Education the key to cutting poverty | South China Morning Post
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  • Mar 29, 2015
  • Updated: 8:16am

Education the key to cutting poverty

PUBLISHED : Tuesday, 20 September, 2011, 12:00am
UPDATED : Tuesday, 20 September, 2011, 12:00am

Lack of education and poverty go hand in hand, especially in rural areas. The more spending a government allocates per student, the better over time will be the living conditions of a population. It is a formula China's leaders are aware of, but have not paid enough attention to as the widening gap between rural and urban parts of the country amply proves. Premier Wen Jiabao was right to highlight the problem on Teachers' Day earlier this month, warning that continued neglect of schools in the countryside had the potential to hinder the nation's development.

Wen's words may sound dramatic, but they ring true given trends. Many village schools have closed down due to urbanisation and students are being forced to travel as much as 40 kilometres to get a basic education. The schools they move to are not being adequately funded to handle the influx. Amid persistent rural poverty and ever-rising costs, increasing numbers of children are quitting education early to get jobs to shore up family incomes. Rural teachers complain of inadequate pay and their schools are not properly equipped with learning material.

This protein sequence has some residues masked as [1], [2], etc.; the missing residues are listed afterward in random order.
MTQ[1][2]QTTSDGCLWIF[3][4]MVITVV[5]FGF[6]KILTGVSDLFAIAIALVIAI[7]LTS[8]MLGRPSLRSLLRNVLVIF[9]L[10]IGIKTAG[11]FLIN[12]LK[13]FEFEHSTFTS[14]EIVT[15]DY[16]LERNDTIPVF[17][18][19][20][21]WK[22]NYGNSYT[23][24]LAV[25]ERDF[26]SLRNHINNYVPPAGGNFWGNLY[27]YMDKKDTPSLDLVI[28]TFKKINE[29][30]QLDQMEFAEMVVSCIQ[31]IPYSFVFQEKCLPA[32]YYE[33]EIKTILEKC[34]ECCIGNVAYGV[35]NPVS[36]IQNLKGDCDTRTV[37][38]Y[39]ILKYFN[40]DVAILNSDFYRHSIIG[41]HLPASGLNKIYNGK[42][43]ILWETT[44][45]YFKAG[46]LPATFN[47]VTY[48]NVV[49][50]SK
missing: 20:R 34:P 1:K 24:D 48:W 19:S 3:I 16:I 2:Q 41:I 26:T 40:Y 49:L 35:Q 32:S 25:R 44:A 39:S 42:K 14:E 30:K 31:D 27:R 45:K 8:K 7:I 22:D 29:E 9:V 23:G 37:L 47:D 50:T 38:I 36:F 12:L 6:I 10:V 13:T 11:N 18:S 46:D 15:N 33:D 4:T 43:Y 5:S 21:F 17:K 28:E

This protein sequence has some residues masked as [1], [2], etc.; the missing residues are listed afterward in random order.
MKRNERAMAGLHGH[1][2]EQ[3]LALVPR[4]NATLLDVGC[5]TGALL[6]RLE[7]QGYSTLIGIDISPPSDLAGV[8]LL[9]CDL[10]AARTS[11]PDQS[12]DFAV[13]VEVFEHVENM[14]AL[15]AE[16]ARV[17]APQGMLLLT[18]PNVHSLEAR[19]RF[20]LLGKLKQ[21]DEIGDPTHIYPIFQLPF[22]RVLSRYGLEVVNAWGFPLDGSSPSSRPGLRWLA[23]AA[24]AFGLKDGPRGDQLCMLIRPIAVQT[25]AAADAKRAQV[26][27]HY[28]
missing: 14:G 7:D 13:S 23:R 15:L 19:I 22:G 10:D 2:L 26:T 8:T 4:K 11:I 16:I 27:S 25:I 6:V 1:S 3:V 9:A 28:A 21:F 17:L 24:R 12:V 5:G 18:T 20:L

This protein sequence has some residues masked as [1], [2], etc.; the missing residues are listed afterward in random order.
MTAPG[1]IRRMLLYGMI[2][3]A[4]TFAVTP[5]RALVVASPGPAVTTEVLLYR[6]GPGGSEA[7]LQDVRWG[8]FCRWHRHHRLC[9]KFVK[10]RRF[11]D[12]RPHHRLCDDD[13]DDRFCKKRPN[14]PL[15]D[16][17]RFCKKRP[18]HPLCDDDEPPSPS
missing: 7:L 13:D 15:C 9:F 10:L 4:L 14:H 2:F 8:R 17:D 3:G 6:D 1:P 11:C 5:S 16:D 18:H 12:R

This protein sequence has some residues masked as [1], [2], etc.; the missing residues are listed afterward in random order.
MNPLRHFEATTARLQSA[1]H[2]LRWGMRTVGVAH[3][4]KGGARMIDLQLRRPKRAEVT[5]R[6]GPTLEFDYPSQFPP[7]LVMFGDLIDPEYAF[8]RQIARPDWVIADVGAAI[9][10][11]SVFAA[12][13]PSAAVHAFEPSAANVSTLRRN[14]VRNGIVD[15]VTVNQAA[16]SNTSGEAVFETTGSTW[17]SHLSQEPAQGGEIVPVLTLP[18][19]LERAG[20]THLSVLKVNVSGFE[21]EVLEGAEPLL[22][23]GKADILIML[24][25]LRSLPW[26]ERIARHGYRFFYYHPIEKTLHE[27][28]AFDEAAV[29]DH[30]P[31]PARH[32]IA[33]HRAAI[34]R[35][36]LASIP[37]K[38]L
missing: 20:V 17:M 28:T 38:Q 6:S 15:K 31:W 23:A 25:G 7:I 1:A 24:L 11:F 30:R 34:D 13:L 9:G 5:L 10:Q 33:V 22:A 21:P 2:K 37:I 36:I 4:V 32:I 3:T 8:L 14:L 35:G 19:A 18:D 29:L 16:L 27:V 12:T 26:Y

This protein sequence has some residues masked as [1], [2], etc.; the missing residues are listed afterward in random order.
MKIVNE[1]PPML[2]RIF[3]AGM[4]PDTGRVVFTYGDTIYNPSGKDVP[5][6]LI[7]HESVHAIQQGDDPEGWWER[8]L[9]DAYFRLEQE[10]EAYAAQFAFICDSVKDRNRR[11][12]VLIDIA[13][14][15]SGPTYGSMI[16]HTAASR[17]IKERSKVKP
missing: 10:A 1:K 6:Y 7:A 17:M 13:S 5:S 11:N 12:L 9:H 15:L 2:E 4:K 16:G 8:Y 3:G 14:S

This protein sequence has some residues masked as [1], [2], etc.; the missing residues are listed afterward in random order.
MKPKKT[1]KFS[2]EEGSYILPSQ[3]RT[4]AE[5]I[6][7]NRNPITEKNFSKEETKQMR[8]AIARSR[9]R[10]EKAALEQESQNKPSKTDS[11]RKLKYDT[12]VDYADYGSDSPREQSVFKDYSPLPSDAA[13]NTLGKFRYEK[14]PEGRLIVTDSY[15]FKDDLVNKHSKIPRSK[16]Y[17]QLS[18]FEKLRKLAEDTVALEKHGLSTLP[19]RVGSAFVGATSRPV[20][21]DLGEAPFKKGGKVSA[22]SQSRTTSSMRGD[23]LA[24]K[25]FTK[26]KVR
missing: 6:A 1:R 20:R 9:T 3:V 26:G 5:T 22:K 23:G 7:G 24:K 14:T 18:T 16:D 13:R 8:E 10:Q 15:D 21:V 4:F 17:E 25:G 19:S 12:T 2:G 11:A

The problems are being exacerbated in cities, where workers who have migrated from rural areas are unable to get a decent education for their children due to the hukou system of household registration. With their sons and daughters excluded from state educational institutions and their being unable to afford private education, many have resorted to setting up their own schools, but even then, they have encountered difficulties. Education officials in Beijing shut down 24 such schools just before the start of the term, citing poor building safety and hygiene. Thousands of promised places in the state schooling system have yet to materialise. As worrying is the lack of adequate care for the 20 million children who other migrants left in their rural homes.

Authorities have since 1993 been aiming to allocate 4 per cent of GDP to education, but failed to do so with each five-year plan. In 2006, the figure was just 2.6 per cent. The target has again been set for next year, although anecdotal evidence would seem to indicate that without resolve, it will again go unmet. Wen's call for a boost of funding to rural areas and to ensure that the children of migrants are properly educated makes good sense. They should be allowed, as he said, to sit government exams, no matter where in China they live.

Urban residents on the mainland now earn more than three times as much as people in rural areas. At least 14 million, mostly in remote central and western villages, are still considered to be living in absolute poverty. Only by improving education standards can the gaps be narrowed. Authorities have to make every effort to ensure that Wen's promise of increasing funding is attained.

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